I know, man can not live on bread alone. So I’m a little obsessed with baking bread lately… humor me. There will be more “real food” soon, promise.
You may remember this video that I referenced in my very first no-knead bread recipe post. The recipe and technique in the video are a little different from the basic no-knead recipe. The dough is wetter, it ferments for 18 hours at room temperature and is shaped into a long, fairly flat, ciabatta shaped loaf.
Well, I’m glad I decided to give this one a try. For some reason it seems easier than the original no-knead and the result so much better. The inside is lighter and fluffier. The flavor is wonderful. The shape, although flat, is perfect for sandwiches. PERFECT.
After making this bread countless times, I now make a “half batch” loaf and usually use 100% all-purpose, rather than using some whole wheat (I like the texture better). The ingredient amounts listed below are for a half batch sized loaf.
If you can’t time the dough just right to ferment for 14-18 hours, you can actually slow the fermentation by putting it in the refrigerator for a few hours. When I need to leave it for about 24 hours, I pop it in the fridge over night (8 hours), then let it come to room temperature before continuing.
This no-knead ciabatta is the easiest bread you'll ever make and it's great for sandwiches, dipping, and more.
- 2 cups all-purpose flour plus some for dusting $0.26
- 1/8 tsp instant or "bread machine" yeast $0.02
- 3/4 tsp salt $0.03
- 1 cup water $0.00
- 1/2 Tbsp olive oil $0.08
- 2 Tbsp cornmeal $0.03
In a large bowl combine the flour, salt, and yeast. Stir the dry ingredients well until they are evenly combined. Add the water and stir it until a wet, sticky ball of dough forms and no flour remains on the bottom of the bowl. Loosely cover and let sit at room temperature for 14-18 hours to ferment.
After fermentation, the dough should be wet, sticky, very bubbly, and fluffy. Dust the top of the dough and your hands with flour. Carefully scrape the sticky dough from the bowl, adding a small amount of flour if needed to keep your hands from sticking.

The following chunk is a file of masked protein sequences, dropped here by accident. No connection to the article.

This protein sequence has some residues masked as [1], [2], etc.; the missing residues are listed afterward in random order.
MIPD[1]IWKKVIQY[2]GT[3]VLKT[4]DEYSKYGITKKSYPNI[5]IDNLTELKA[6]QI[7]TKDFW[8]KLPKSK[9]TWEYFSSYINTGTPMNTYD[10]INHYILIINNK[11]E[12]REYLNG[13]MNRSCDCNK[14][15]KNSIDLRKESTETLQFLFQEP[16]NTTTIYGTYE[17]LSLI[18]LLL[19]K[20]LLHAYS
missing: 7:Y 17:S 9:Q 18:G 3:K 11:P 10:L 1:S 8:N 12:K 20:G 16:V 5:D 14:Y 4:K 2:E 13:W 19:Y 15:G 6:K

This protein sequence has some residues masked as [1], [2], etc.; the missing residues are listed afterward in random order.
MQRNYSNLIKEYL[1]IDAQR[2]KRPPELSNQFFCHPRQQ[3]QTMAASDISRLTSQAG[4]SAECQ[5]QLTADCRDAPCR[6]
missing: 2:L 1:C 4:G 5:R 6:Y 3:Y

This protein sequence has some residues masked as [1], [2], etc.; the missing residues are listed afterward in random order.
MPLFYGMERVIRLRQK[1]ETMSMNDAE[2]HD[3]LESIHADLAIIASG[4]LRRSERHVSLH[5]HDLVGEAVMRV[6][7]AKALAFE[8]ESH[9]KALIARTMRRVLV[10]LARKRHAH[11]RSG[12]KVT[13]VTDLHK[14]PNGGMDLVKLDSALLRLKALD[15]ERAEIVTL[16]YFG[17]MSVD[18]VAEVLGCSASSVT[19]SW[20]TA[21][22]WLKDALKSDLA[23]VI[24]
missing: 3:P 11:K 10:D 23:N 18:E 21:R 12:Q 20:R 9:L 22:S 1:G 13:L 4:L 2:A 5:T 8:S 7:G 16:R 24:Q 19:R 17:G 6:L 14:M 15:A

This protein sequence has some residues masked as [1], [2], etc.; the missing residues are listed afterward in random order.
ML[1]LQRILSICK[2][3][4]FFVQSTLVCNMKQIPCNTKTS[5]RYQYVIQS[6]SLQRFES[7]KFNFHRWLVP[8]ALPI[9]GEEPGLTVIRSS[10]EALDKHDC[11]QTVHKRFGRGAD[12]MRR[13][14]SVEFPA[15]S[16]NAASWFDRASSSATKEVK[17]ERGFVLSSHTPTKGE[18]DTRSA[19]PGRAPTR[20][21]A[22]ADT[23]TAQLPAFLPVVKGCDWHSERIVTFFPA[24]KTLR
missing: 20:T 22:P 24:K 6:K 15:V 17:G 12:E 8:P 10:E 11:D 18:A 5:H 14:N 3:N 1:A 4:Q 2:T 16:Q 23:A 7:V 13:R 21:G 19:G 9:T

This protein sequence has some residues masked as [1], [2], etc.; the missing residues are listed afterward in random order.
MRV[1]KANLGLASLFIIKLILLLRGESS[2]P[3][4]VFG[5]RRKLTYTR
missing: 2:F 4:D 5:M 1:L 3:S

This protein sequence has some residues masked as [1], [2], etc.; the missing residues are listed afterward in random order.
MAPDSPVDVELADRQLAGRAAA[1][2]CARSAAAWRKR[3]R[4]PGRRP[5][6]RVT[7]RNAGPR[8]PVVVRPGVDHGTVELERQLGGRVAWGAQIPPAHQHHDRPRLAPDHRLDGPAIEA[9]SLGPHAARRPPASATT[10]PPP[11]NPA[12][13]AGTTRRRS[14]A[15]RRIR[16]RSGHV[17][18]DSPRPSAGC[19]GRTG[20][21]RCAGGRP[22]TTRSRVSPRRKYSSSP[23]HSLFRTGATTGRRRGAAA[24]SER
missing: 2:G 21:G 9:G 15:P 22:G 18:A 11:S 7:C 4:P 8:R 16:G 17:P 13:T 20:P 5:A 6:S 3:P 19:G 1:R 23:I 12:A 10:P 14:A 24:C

Turn the dough out onto a floured work surface and stretch it into a long, 12-16 inch loaf. It's okay if the loaf is lumpy and uneven. The dough will be very soft and sticky, so don't worry too much about the shape.
Prepare a baking sheet by smearing olive oil over the surface and then sprinkling with cornmeal. Carefully pick up the loaf and transfer it to the prepared baking sheet, reshaping it as needed. Let the dough rise for 2 hours.
Preheat the oven to 425 degrees and bake the loaf for 25 minutes, or until it is golden brown. Let the bread cool on a wire rack before slicing.
See it in Action!
Step By Step Photos
In a large bowl, stir together 2 cups all-purpose flour, 3/4 tsp salt, and 1/8 tsp instant or “bread machine” yeast. Stir until they’re well combined. Add one cup of water and stir until a soft, sticky ball of dough forms and no flour remains on the bottom of the bowl.
Loosely cover the dough and let it ferment for 14-16 hours. If you need to let it sit longer, it can be placed in the refrigerator for part of the fermentation to slow it down.
After fermentation, it should look like this. Big, fluffy, and full of bubbles. Oh yeah, it’s also sticky. Dust the dough and your hands with flour, then gently scrape it from the bowl. Turn it onto a lightly floured work surface and shape it roughly into a 12-16 inch rectangle.
Prepare a baking sheet by spreading 1/2 Tbsp olive oil over the surface, then sprinkling with a tablespoon or two of cornmeal. I added parchment to my baking sheet just to make cleanup a lot easier. Transfer the shaped dough to the baking sheet (it’s okay, good even, if it’s unevenly shaped).
Let the dough rise for two hours. This is where all the nice, big internal bubbles come from, so don’t skimp on this step! Begin preheating the oven to 425 degrees.
Bake the bread for 25 minutes, or until golden brown on the outside. Make sure the oven is fully preheated before the bread goes in, because it needs that sudden blast of hot air to really puff up.
Let the bread cool before slicing (I know, it’s hard to wait, but you’ll avoid crushing the bread that way).
This bread is perfect for sandwiches. Light and fluffy inside with a good crust. YES!
Oh, my other favorite thing about this bread is that it only uses 1/8 tsp of yeast – TOTAL. Now I can make great bread every week and my yeast will last for-ev-er.